Figure 4. Effect of culture filtrate displaying different laccase activity (0.5, 1.0, 1.8 U/mL) from T. versicolor CF294 on aflatoxin B1 degradation after 6, 24, 48, 72, 144 h post inoculation (hpi) at 30 °C. The data are the mean ± SD of three determinations of three separate experiments.
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Table 1. Effect of culture filtrate of T versicolor CF 294 containing 3.5 U or 7 U of laccase (LAC) on the degradation of aflatoxin B1 in maize samples previously inoculated with A. flavus. Aflatoxin B1 was determined after 96 h by HPLC-DAD. Data are the mean ± SD of six replicas for each treatment condition.
Table 1. Effect of culture filtrate of T versicolor CF 294 containing 3.5 U or 7 U of laccase (LAC) on the degradation of aflatoxin B1 in maize samples previously inoculated with A. flavus. Aflatoxin B1 was determined after 96 h by HPLC-DAD. Data are the mean ± SD of six replicas for each treatment condition.
SampleAflatoxin B1 (ppb)% Degradation
untreated1528 ± 250-
3.5 U LAC760 ± 5250 ± 6
7 U LAC458 ± 4070 ± 11
Table 2. Effect of culture filtrate of T. versicolor CF 294 containing 1050 U of laccase on the degradation of aflatoxin B1 in maize samples naturally contaminated with aflatoxin B1. Determination of aflatoxin B1 was performed after 7 and 14 days by HPLC-DAD. Data are the mean ± SD of 6 replicas for each treatment condition.
Table 2. Effect of culture filtrate of T. versicolor CF 294 containing 1050 U of laccase on the degradation of aflatoxin B1 in maize samples naturally contaminated with aflatoxin B1. Determination of aflatoxin B1 was performed after 7 and 14 days by HPLC-DAD. Data are the mean ± SD of 6 replicas for each treatment condition.
Time (days)Aflatoxin B1 (ppb)
Seeds% degradationmilled seeds% degradation
074 ± 5-140 ± 4-
753 ± 330 ± 680 ± 244 ± 3

2.4. Human Cell Viability Assays

The by-products of AFB1 degradation by laccase have been tested for their putative toxicity on two human lymphoma cancer cells such as OCI-AML3 and U937, being AFB1 known for their cytotoxicity against human immune system cells. The complete degradation of 150ng of AFB1 was performed using the culture filtrate of TV294 having laccase activity of 3.5 U/mL for 72 h at 25 °C. The complete degradation of AFB1 was analysed by HPLC as described above (data not shown). The viability of human cell lines was tested by MTT assay. Results indicated that 150 ng of AFB1 presented a slight, but significant (p < 0.01) toxicity on OCI-AML3 and U937 cells compared to the control (buffer) (Figure 5). AFB1 by-products originated from laccase treatment did not affect cell viability compared to the control and to the sole AFB1 (p < 0.05).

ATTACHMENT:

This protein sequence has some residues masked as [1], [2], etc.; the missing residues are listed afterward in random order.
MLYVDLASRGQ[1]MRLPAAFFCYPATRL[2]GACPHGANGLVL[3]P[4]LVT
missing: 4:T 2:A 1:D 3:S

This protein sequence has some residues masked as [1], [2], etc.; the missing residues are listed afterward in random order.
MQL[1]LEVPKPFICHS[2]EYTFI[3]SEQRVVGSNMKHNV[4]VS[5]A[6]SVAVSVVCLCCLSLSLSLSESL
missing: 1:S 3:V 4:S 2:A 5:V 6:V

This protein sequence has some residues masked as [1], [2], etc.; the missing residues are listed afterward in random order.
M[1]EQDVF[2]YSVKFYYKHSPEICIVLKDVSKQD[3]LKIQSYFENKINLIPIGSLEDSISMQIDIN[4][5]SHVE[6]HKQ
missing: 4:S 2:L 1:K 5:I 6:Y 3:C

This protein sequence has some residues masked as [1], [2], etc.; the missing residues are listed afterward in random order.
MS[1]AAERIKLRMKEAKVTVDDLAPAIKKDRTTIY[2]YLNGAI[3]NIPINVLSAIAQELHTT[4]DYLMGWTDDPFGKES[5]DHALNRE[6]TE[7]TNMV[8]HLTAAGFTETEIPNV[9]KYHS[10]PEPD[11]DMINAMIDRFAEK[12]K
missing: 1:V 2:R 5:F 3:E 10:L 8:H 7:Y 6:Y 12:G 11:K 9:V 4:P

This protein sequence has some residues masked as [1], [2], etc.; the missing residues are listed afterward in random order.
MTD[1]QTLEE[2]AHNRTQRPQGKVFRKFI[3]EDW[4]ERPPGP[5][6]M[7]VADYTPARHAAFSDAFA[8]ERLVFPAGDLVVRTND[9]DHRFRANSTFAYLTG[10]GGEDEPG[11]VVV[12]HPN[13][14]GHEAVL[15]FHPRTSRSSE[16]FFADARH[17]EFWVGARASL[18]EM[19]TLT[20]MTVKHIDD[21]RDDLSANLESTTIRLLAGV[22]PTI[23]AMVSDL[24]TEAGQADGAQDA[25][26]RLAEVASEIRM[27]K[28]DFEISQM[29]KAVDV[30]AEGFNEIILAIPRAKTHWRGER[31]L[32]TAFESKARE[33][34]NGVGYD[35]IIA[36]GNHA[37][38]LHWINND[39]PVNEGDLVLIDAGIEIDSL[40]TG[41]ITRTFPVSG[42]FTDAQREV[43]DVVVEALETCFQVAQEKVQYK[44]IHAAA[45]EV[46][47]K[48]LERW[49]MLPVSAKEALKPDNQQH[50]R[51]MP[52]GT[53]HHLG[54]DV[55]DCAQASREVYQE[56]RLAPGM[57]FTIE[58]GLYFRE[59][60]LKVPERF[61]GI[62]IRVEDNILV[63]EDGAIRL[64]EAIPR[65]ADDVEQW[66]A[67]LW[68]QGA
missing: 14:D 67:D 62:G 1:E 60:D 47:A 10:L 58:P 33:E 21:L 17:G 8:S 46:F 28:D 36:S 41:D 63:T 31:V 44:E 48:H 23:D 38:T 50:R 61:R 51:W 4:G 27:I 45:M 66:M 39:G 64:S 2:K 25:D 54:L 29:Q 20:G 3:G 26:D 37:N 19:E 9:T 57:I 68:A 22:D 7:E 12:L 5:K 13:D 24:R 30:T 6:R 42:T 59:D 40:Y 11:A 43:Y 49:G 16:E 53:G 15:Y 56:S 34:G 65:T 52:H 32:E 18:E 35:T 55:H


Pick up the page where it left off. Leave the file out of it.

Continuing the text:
Figure 5. MTT assay for assessing cell viability. Human lymphoma (U937) and myeloid leukemia cells were cultured up to 48 hours with BES buffer (buffer), culture filtrate of CF294 displaying a laccase activity of 3.5 U/mL (CF294), 150 ng of AFB1 incubated for 72 h with the culture filtrate of CF294 displaying a laccase activity of 3.5 U/mL (CF294 + AFB1) or with the sole AFB1 (150 ng). All the experiments were performed at least three times and results were expressed as mean ± standard deviation (SD).
Figure 5. MTT assay for assessing cell viability. Human lymphoma (U937) and myeloid leukemia cells were cultured up to 48 hours with BES buffer (buffer), culture filtrate of CF294 displaying a laccase activity of 3.5 U/mL (CF294), 150 ng of AFB1 incubated for 72 h with the culture filtrate of CF294 displaying a laccase activity of 3.5 U/mL (CF294 + AFB1) or with the sole AFB1 (150 ng). All the experiments were performed at least three times and results were expressed as mean ± standard deviation (SD).
Toxins 06 03426 g005
Concluding, T. versicolor strains may represent useful tools for the integrated control of aflatoxins in food and feed maize-derived. The use of culture filtrates of the basidiomycete T. versicolor for inhibiting the production and/or to degrade aflatoxin B1 in maize could be a powerful and environmentally friendly tool to reduce the contamination of food commodities by this carcinogenic compound. This would allow obtaining feed with high standards of quality and safety by improving the health and well-being of the animals. Moreover, the use of molasses and sugar beet pulp as growth substrate makes this biocontrol strategy cost-effective and applicable at large scale.

3. Materials and Methods

3.1. Fungal Strains

Trametes versicolor strains CF 117, CF 294 were obtained from the collection of the Laboratory of Plant Pathology, Department of Environmental Biology, University “La Sapienza” of Rome. The strains were cultured on Potato Dextrose Agar (PDA, Biolife, Milan, Italy) in Petri dishes incubated at 25 °C for 7 days. Ten-day liquid cultures of Potato Dextrose Broth (PDB, Himedia, Mumbai, India) of different isolates were prepared from Petri dishes and used as inoculum.